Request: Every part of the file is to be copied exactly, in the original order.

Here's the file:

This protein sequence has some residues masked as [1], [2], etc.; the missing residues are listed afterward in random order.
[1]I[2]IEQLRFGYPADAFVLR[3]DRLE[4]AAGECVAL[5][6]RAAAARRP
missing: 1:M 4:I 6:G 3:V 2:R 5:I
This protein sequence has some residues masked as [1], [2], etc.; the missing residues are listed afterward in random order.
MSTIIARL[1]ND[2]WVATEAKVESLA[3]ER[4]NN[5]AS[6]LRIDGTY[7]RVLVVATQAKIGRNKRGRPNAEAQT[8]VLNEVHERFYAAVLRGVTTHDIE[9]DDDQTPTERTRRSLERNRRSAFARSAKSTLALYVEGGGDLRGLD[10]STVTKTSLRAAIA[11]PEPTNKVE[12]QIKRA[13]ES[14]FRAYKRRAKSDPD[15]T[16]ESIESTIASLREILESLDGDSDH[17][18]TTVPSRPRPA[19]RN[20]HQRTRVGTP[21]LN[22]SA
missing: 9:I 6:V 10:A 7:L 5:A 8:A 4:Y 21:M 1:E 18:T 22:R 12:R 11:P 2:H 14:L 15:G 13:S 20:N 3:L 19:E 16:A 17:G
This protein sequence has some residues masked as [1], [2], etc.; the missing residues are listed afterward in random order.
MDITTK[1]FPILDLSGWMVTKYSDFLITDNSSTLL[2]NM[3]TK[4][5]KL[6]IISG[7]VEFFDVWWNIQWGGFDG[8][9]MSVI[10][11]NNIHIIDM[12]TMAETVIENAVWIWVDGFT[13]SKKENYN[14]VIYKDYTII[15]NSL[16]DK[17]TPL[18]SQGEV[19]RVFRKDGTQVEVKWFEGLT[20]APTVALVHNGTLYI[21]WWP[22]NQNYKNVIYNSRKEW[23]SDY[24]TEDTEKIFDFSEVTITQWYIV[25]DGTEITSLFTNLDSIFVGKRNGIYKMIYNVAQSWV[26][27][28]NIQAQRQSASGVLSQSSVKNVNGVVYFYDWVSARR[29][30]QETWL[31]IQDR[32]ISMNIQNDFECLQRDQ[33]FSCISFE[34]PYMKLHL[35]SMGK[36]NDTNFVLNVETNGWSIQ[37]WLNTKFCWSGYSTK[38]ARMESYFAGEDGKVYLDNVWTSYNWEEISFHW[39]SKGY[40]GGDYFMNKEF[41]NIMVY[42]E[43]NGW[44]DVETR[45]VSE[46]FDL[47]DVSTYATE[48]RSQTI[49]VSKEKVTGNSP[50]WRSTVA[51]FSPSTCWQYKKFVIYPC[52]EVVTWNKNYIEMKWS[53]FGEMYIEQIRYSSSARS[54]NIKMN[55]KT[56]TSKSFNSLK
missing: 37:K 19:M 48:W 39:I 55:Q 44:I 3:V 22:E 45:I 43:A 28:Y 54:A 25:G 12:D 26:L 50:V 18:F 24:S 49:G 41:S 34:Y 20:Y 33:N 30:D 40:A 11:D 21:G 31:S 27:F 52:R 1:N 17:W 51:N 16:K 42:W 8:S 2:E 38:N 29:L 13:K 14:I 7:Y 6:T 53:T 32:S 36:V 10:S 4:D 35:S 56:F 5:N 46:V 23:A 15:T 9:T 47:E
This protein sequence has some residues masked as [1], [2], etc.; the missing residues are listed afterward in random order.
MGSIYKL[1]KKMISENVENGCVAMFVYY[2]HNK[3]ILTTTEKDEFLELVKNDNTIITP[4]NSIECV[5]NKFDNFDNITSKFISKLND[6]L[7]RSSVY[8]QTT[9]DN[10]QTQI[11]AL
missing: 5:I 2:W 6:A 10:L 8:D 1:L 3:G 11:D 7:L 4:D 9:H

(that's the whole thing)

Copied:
This protein sequence has some residues masked as [1], [2], etc.; the missing residues are listed afterward in random order.
[1]I[2]IEQLRFGYPADAFVLR[3]DRLE[4]AAGECVAL[5][6]RAAAARRP
missing: 1:M 4:I 6:G 3:V 2:R 5:I
This protein sequence has some residues masked as [1], [2], etc.; the missing residues are listed afterward in random order.
MSTIIARL[1]ND[2]WVATEAKVESLA[3]ER[4]NN[5]AS[6]LRIDGTY[7]RVLVVATQAKIGRNKRGRPNAEAQT[8]VLNEVHERFYAAVLRGVTTHDIE[9]DDDQTPTERTRRSLERNRRSAFARSAKSTLALYVEGGGDLRGLD[10]STVTKTSLRAAIA[11]PEPTNKVE[12]QIKRA[13]ES[14]FRAYKRRAKSDPD[15]T[16]ESIESTIASLREILESLDGDSDH[17][18]TTVPSRPRPA[19]RN[20]HQRTRVGTP[21]LN[22]SA
missing: 9:I 6:V 10:A 7:L 5:A 8:A 4:Y 21:M 1:E 18:T 22:R 12:R 11:P 2:H 14:L 15:G 13:S 20:N 3:L 19:E 16:A 17:G
This protein sequence has some residues masked as [1], [2], etc.; the missing residues are listed afterward in random order.
MDITTK[1]FPILDLSGWMVTKYSDFLITDNSSTLL[2]NM[3]TK[4][5]KL[6]IISG[7]VEFFDVWWNIQWGGFDG[8][9]MSVI[10][11]NNIHIIDM[12]TMAETVIENAVWIWVDGFT[13]SKKENYN[14]VIYKDYTII[15]NSL[16]DK[17]TPL[18]SQGEV[19]RVFRKDGTQVEVKWFEGLT[20]APTVALVHNGTLYI[21]WWP[22]NQNYKNVIYNSRKEW[23]SDY[24]TEDTEKIFDFSEVTITQWYIV[25]DGTEITSLFTNLDSIFVGKRNGIYKMIYNVAQSWV[26][27][28]NIQAQRQSASGVLSQSSVKNVNGVVYFYDWVSARR[29][30]QETWL[31]IQDR[32]ISMNIQNDFECLQRDQ[33]FSCISFE[34]PYMKLHL[35]SMGK[36]NDTNFVLNVETNGWSIQ[37]WLNTKFCWSGYSTK[38]ARMESYFAGEDGKVYLDNVWTSYNWEEISFHW[39]SKGY[40]GGDYFMNKEF[41]NIMVY[42]E[43]NGW[44]DVETR[45]VSE[46]FDL[47]DVSTYATE[48]RSQTI[49]VSKEKVTGNSP[50]WRSTVA[51]FSPSTCWQYKKFVIYPC[52]EVVTWNKNYIEMKWS[53]FGEMYIEQIRYSSSARS[54]NIKMN[55]KT[56]TSKSFNSLK
missing: 37:K 19:M 48:W 39:I 55:Q 44:I 3:V 22:E 45:I 43:A 28:Y 54:A 25:G 12:D 26:L 50:V 18:F 24:S 49:G 41:S 34:Y 20:Y 33:N 30:D 40:A 11:D 21:G 31:S 27:F 52:R 1:N 17:W 51:N 16:K 42:W 8:S 2:E 38:N 29:L 13:K 14:I 7:Y 6:T 53:T 32:S 36:V 10:S 4:D 35:S 56:F 5:N 46:V 23:A 15:T 9:T 47:E
This protein sequence has some residues masked as [1], [2], etc.; the missing residues are listed afterward in random order.
MGSIYKL[1]KKMISENVENGCVAMFVYY[2]HNK[3]ILTTTEKDEFLELVKNDNTIITP[4]NSIECV[5]NKFDNFDNITSKFISKLND[6]L[7]RSSVY[8]QTT[9]DN[10]QTQI[11]AL
missing: 5:I 2:W 6:A 10:L 8:D 1:L 3:G 11:D 7:L 4:D 9:H